The Parliamentarian informs me that he knows of no precedent for the issuance of such a directive by the Speaker. Neither committee has requested this arrangement, nor was it the subject of any agreement between the Administration and me.

After careful consideration of Mr. Rawl's letter, and further consultation with the Parliamentarian, I have determined that I have no authority to impose the conditions the Administration seeks. I therefore suggest that the Administration discuss with the Banking Committee the manner in which it will comply with these subpoenas. It is my view that it is not appropriate for either the Intelligence Committee or me as Speaker to unilaterally interpose ourselves between the Banking Committee and the Administration with respect to what constitutes effective compliance with that Committee's subpoenas.

With high personal regard, I am,

Sincerely,

Thomas S. Foley,
The Speaker.

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U.S. DEPARTMENT OF JUSTICE,

Office of Legislative Affairs,
Washington, DC, August 28, 1992.

Hon. Henry B. Gonzalez,
Chairman, Committee on Banking, Finance, and Urban Affairs, House of Representatives, Washington, DC.

Dear Mr. Chairman: Transmitted herewith are unclassified documents numbered 0000001-0004143 responsive to the request set forth in the Committee's subpoena dated August 11, 1992, related to the production of documents.

As set forth in the Department's letters to the Committee of August 18, August 26, and August 28, 1992, copies of which are attached, Mr. Dennis Kane and Ms. Debra Carr of the Committee staff, acting on behalf of the Committee, have reached certain agreements with the Department concerning, among other things, the scope of the Department's search and the Department's production of responsive documents. Those agreements are incorporated by reference herein.

Consistent with the Committee's agreement that the Department's search for responsive documents extend only to files that the Department has reason to believe might contain responsive material, searches for responsive material have been conducted by the Department at offices of Maine Justice in Washington, D.C. and the U.S. Attorney's Office in Washington, D.C.; searches for responsive material have also been conducted by the U.S. Attorney's Offices in Miami, Florida; Atlanta, Georgia; Newark, New Jersey; Cleveland, Ohio; Philadelphia, Pennsylvania; Pittsburgh, Pennsylvania; and Dallas, Texas.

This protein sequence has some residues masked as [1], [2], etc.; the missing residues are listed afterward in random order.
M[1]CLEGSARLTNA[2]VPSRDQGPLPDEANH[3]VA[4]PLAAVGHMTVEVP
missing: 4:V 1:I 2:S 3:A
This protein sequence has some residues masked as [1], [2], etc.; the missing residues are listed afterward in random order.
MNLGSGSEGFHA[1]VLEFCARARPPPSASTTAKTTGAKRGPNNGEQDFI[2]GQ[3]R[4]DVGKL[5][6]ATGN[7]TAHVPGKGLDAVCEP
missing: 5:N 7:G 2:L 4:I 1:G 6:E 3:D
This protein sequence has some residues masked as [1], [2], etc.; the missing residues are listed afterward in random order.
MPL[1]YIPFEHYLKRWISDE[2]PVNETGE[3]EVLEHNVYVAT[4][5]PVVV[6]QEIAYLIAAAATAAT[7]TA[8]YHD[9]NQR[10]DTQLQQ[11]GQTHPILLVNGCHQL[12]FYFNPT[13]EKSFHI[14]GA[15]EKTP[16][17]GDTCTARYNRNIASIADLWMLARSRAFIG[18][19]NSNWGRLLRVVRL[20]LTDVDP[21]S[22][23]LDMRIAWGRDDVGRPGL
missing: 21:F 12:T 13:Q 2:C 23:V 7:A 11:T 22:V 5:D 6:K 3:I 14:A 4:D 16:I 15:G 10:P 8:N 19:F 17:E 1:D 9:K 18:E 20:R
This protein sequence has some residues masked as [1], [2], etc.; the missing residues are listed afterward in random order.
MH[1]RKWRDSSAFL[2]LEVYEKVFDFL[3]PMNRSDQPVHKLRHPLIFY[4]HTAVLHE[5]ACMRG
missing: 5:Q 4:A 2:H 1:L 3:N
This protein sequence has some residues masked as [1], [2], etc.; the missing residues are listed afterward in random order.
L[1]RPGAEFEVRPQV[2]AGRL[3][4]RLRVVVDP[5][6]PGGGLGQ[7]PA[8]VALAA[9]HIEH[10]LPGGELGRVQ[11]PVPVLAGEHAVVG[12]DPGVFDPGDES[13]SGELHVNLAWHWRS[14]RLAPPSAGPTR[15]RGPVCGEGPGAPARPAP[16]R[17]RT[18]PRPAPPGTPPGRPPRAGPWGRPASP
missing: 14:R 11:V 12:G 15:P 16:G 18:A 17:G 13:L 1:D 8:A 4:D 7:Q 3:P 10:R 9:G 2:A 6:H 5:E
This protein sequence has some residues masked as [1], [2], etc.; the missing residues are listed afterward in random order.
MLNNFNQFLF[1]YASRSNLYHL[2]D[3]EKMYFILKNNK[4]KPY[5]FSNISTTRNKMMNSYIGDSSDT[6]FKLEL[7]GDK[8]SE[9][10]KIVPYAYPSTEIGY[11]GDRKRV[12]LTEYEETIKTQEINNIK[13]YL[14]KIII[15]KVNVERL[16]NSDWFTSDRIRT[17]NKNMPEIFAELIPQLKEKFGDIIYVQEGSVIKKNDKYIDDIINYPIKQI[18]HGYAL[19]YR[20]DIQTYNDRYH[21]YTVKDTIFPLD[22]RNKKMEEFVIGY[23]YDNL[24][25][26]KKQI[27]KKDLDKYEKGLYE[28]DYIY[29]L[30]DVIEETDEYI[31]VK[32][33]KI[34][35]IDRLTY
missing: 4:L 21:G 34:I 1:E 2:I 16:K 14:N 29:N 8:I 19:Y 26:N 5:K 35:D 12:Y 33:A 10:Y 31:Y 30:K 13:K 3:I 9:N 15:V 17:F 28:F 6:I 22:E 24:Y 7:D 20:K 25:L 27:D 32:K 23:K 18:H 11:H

A large number of the documents that the Department is transmitting to the Committee relate to companies that the Committee has indicated are associated with Messrs. Gerald Bull and Carlos Cardoen. By submitting documents related to those companies, the Department is not affirming that the associations alleged by the Committee are correct. Furthermore, for your information, certain documents that the Department is providing to the Committee originated with other federal departments or agencies and were obtained by the Department at various dates subsequent to their creation. The transmitted documents numbered
0004137-0004143 contained in box 2 have been designated `Limited Official Use' materials by the Department of State.

The Department is withholding one document obtained from files maintained by the U.S. Attorney's Office for the Northern District of Georgia that may be responsive. The document in question constitutes confidential grand jury information that is protected from disclosure by Rule 6(e) of the Federal Rules of Criminal Procedure. We are unable, therefore, to provide a copy of this document to the Committee.

In accordance with my letter of today's date to you on behalf of the Administration, and consistent with the letter that the Attorney General sent to you on behalf of the Administration on May 15, 1992, the Department is transmitting responsive classified documents to the House Permanent Select Committee on Intelligence.

Subject to the above-referenced agreements between the Department and the Committee on Banking, Finance, and Urban Affairs, submission of this letter with the accompanying documents and the transmittal of responsive classified documents to the House Permanent Select Committee on Intelligence constitute compliance with the request for information set forth in the August 11, 1992 subpoena, through and including August 28, 1992.

If you have any questions, please do not hesitate to contact me at 514-2141 or Faith Burton, Acting Deputy Assistant Attorney General, at 514-1653.

Sincerely,

W. Lee Rawls,
Assistant Attorney General.

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U.S. DEPARTMENT OF JUSTICE,

Office of Legislative Affairs,
Washington, DC, August 28, 1992.

Hon. Dave McCurdy,
Chairman, Permanent Select Committee on Intelligence, House of Representatives, Washington, DC

[Page: H8186]